- Be respectful, not rude. Treat others as you would like to be treated. I want people to feel free to disagree, while maintaining this blog as a safe space for reasoned discussion.
This blog has a stringent anti-spam filter. Your comment may need to be approved before it appears on this blog. Any comment that violates the above policy will be deleted, and the commenter will be banned. And since I pay the bills on this site, I get the final say on how this policy is enforced.
Frequently Asked Questions
Are you the only person who writes for this blog? Can I blog for Reappropriate?
Currently, Reappropriate remains a personal blog. I am willing to invite guest bloggers to write for the site, but am not (yet) actively seeking other bloggers to join the blog on a full-time basis. However, if you are interested in blogging for Reappropriate (either full-time or as a guest), please contact me with a writing sample and an idea of what you’d like to write about, and we can work something out.
Are you available for speaking engagements, seminars or guest lectures?
As narcisstic as it seems to include this question, I do (very occasionally) get asked this question. And yes, I am available for speaking engagements. I do not charge an honorarium (because, really, I’m just honoured you would want to listen to me talk…), but since I’m an impoverished graduate student, I do request that your organization cover my travel and lodging. If you are interested, please contact me with an idea for the seminar topic and we can work something out.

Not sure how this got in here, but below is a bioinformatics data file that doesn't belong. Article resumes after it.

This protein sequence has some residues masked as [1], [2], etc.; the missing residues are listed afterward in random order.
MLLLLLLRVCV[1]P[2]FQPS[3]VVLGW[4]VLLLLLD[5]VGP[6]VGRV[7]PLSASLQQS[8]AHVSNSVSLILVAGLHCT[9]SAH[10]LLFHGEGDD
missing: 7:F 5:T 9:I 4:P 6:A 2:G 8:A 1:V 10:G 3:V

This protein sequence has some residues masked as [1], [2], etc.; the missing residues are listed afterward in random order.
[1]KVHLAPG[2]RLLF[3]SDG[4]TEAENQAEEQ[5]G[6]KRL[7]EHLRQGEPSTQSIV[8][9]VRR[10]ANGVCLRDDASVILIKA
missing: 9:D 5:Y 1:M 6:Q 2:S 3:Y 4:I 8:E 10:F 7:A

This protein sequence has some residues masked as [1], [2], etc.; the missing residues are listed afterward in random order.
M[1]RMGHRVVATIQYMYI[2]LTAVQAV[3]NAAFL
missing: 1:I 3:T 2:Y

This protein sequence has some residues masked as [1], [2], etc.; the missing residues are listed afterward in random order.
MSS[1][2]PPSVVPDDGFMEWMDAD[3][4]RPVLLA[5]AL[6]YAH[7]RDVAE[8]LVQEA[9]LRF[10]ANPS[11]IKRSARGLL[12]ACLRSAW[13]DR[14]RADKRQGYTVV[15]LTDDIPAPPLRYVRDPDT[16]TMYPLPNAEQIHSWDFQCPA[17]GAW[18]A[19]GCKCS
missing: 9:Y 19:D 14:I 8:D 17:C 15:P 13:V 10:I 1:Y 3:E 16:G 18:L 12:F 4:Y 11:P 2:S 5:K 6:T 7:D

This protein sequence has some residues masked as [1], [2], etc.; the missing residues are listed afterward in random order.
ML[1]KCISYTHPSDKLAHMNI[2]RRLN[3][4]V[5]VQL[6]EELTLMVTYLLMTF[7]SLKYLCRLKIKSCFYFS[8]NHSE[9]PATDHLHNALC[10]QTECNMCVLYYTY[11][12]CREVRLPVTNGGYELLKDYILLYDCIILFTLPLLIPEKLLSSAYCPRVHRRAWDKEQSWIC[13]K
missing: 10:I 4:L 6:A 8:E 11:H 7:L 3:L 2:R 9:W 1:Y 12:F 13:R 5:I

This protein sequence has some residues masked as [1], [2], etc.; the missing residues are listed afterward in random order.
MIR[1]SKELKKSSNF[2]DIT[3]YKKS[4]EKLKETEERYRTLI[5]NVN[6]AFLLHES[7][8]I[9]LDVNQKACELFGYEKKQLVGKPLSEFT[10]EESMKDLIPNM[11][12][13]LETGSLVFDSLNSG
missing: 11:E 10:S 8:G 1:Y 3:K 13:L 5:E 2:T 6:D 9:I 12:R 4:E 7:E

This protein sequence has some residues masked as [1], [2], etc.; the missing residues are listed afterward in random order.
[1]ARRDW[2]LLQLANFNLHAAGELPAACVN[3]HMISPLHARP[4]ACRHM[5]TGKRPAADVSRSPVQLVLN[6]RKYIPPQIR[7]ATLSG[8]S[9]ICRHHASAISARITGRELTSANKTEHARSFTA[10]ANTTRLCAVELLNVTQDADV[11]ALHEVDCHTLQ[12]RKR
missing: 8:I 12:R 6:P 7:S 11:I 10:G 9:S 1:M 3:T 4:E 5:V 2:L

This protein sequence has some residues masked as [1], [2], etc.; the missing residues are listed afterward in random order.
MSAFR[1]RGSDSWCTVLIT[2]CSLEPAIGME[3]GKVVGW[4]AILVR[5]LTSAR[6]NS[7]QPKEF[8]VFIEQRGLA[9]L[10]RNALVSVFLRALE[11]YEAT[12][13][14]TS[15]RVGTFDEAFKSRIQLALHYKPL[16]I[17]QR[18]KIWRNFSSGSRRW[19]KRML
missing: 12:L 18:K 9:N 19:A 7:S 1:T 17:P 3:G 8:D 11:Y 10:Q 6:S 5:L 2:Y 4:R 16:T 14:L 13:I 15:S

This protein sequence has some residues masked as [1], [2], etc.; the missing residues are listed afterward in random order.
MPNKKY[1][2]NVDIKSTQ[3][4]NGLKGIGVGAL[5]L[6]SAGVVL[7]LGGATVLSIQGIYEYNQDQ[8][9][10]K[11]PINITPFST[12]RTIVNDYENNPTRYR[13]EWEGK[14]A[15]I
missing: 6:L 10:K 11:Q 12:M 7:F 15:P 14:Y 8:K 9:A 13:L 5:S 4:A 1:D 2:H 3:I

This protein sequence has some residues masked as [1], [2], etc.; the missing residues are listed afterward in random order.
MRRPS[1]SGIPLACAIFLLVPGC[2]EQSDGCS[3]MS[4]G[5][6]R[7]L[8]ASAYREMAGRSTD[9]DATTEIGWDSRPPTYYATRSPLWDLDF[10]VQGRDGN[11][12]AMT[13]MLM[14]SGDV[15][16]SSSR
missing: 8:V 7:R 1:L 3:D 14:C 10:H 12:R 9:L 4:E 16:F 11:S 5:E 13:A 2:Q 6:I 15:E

Are you on Facebook or Twitter? Can I follow you / add you as a friend?
You can follow me on Twitter at @reappropriate or friend me at facebook.com/reappropriate. The purpose of these accounts is to notify folks of new blog posts, and for me to post things that I don’t have time to write extensively about.
I posted a comment and I can’t see it. What gives?
If you haven’t commented on this blog before, your comment is automatically held for moderation. Same goes if your comment contains more than two links in it (even if you are a regular commenter). Don’t worry — I’m really good about approving comments within 24 hours of its submission.
If after 24 hours, you don’t see your comment, it may be because either I or my spam filter thought you were a spammer. Your comment may be lost to the anti-spamverse, and you may need to re-post it. If that’s the case, drop me an email letting me know that you are a real person and that your comment got lost.
Alternatively, if you still don’t see your comment appear, you are a troll and either your comment was deleted and/or you have been banned from the site. Sorry.
You claim your blog has been around since December 2001, yet your archives only go back to September 2009. Are you a liar?
In September 2009, the blog went through a massive crossover event, termed Crisis on Infinite Sites. The details are a little fuzzy, but what I can remember involves time-traveling, a pantheon of universe-spanning deities, two-page full-spread fight scenes, Superboy Prime, and lots of cussing. After the Crisis, the blog’s database was wiped and Reappropriate experienced a total reboot. Sadly, eight years of posts were lost to the rift between the multiverses, but I did get a snazzy new blog layout out of the whole fiasco.